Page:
Vanguard’s plans to offer a Sipp account in the UK are progressing as planned, but the platform has no plans to offer discount fund deals anywhere.
Vanguard’s newly launched direct platform is not a threat to advisers and should be seen as an alternative for clients who want to self-serve, Vanguard head of UK retail Neil Cowell also tells Money Marketing.
Vanguard launched its direct-to-consumer service in May competing with the likes of Hargreaves Lansdown. Cowell says the service has had an initial “very significant uptake”.
He says: “In the UK, many of our adviser firms have been positive on some of their clients actually accessing Vanguard directly. We have anecdotal evidence that some are referring clients to us.”
Cowell says Vanguard is on track to offer a Sipp next year, which will make the new D2C platform “more robust”.
The firm says a younger-than-expected audience has started investing with the new service.
Cowell says: “The platform is very embryonic now, it is the most basic offering you can imagine. For the foreseeable future we’ll build tax wrappers. From advisers, the reaction [to the platform launch] was sensible. Firms generally have a benefit of having a more pronounced retail presence.”
More than a third of UK advisers have some assets with Vanguard, according to the asset manager.
Cowell says Vanguard has reached £40bn assets in its advice arm and is committed to keep advisers close to its business.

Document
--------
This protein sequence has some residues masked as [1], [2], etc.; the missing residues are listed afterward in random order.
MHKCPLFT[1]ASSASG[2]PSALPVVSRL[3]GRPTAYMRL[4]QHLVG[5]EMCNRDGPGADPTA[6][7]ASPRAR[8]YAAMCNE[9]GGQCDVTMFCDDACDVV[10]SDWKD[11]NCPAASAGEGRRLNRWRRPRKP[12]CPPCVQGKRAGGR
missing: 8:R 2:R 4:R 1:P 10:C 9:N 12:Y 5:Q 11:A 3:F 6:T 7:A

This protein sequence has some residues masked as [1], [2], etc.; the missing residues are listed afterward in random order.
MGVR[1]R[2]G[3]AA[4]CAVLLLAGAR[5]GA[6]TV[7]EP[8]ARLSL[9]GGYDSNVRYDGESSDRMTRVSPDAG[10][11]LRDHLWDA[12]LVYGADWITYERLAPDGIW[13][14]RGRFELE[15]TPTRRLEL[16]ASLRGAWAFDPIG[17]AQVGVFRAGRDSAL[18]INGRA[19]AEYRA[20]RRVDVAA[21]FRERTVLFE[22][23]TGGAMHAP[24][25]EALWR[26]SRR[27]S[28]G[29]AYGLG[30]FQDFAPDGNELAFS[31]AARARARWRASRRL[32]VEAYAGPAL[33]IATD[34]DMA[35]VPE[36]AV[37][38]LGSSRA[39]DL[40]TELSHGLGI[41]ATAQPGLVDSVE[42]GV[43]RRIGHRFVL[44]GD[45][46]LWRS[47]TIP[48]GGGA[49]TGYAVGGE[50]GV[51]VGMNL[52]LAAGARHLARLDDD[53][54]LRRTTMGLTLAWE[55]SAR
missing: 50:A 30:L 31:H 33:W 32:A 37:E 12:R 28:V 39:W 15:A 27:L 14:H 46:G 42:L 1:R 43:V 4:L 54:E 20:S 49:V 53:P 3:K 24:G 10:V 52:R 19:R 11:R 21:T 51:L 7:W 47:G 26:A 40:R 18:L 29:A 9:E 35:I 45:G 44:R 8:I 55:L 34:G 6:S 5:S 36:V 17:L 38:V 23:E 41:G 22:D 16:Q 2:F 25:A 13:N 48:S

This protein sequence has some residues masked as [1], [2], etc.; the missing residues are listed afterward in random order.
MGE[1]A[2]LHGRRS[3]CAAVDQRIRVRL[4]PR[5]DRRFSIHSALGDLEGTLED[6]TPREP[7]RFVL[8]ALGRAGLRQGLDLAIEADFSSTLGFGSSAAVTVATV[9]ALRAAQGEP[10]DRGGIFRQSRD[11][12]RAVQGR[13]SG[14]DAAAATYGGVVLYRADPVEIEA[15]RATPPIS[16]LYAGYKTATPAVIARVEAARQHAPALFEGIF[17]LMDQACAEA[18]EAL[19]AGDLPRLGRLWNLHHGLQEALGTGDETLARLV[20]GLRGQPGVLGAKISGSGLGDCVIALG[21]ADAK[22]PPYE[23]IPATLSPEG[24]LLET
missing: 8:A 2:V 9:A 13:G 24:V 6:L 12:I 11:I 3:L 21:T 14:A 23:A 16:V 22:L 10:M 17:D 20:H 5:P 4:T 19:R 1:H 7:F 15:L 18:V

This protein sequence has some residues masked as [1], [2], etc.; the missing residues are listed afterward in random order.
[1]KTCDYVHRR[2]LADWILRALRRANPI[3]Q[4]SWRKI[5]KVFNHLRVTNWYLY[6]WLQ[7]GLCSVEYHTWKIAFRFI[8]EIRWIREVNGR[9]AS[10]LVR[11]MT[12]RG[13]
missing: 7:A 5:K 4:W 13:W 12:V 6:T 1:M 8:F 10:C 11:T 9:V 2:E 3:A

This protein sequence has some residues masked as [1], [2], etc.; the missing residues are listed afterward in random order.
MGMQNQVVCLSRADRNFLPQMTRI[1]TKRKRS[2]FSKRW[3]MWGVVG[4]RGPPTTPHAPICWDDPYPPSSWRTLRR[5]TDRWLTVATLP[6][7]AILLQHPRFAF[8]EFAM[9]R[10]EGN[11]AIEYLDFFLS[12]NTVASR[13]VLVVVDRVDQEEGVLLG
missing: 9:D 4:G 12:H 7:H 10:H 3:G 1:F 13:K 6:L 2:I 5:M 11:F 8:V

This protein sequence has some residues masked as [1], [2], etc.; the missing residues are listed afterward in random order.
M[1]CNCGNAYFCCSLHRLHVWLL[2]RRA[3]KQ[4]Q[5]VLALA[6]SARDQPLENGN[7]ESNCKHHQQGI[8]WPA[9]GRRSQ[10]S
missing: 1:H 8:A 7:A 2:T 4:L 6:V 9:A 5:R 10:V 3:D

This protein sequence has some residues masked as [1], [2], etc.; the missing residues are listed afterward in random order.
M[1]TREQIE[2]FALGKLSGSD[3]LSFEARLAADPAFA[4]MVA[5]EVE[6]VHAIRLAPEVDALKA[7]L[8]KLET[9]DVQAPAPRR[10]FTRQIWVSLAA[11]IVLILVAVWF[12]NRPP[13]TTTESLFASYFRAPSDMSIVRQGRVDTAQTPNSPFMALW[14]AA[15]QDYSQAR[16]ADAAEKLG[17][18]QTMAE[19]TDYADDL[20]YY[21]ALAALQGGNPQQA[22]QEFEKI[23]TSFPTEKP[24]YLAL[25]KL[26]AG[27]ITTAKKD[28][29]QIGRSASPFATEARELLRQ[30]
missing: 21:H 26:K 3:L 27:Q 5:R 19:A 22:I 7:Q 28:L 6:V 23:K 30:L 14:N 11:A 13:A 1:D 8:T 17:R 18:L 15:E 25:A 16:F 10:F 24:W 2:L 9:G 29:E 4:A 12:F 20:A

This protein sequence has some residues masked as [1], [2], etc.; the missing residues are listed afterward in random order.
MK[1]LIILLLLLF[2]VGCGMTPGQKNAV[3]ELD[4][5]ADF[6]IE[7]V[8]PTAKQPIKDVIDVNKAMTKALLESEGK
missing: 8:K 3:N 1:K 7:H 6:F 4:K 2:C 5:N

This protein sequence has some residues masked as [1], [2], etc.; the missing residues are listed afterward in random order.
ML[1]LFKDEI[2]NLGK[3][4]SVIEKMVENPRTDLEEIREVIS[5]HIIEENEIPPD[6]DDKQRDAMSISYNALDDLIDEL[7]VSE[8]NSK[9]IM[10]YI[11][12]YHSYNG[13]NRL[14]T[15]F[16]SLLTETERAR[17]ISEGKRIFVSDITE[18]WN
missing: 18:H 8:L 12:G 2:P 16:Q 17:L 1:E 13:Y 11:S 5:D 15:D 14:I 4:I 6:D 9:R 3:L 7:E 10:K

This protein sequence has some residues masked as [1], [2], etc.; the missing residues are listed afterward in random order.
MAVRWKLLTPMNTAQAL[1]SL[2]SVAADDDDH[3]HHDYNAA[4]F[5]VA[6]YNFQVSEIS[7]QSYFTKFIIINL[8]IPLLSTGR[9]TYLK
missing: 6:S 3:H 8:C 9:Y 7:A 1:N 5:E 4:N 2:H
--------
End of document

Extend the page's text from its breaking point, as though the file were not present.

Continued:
He says: “In the US our financial advisory community is growing six-fold…In the UK, it is a three-fold growth so far. [But] there’s real evidence that having a pronounced retail presence is helping the advisory market because Vanguard is an acknowledged brand.
“Advisers see that hopefully as it isn’t really intended to be in competition with them.”
Despite the growth, Cowell says there are no immediate plans for Vanguard to offer advice itself in the UK as opposed to the US business.
Money Marketing has recently analysed the adviser platform market to find out who agrees discount deals with fund groups as the FCA prepares its review of the platform market.
Vanguard does not provide any discounts on platforms for its funds.
Cowell says: “We don’t have different pricing on different platforms. It is part of our DNA, we are very clear that people should be able to access a fund whether they come to us through a platform, an adviser or directly, they should be able to have the same funds priced at the same way with same terms and conditions as any other investors.
“We wouldn’t allow any end investor – or create an environment where the end investor – would get a different price depending on what platform it gets on.”
Cowel hints the regulator is more interested in how vertical integrated firms operate with regard to discounts.
He says: “We had a few years ago this evolution of super clean share class which didn’t really take off. That was platforms saying they have scale and that has to be worth something to the asset manager. And then the asset management community was saying: ‘You have scale but do you have control?’
“It is about that dynamic of scale and control…That gets less clear when platforms start to become product providers and we are seeing that evolution now.”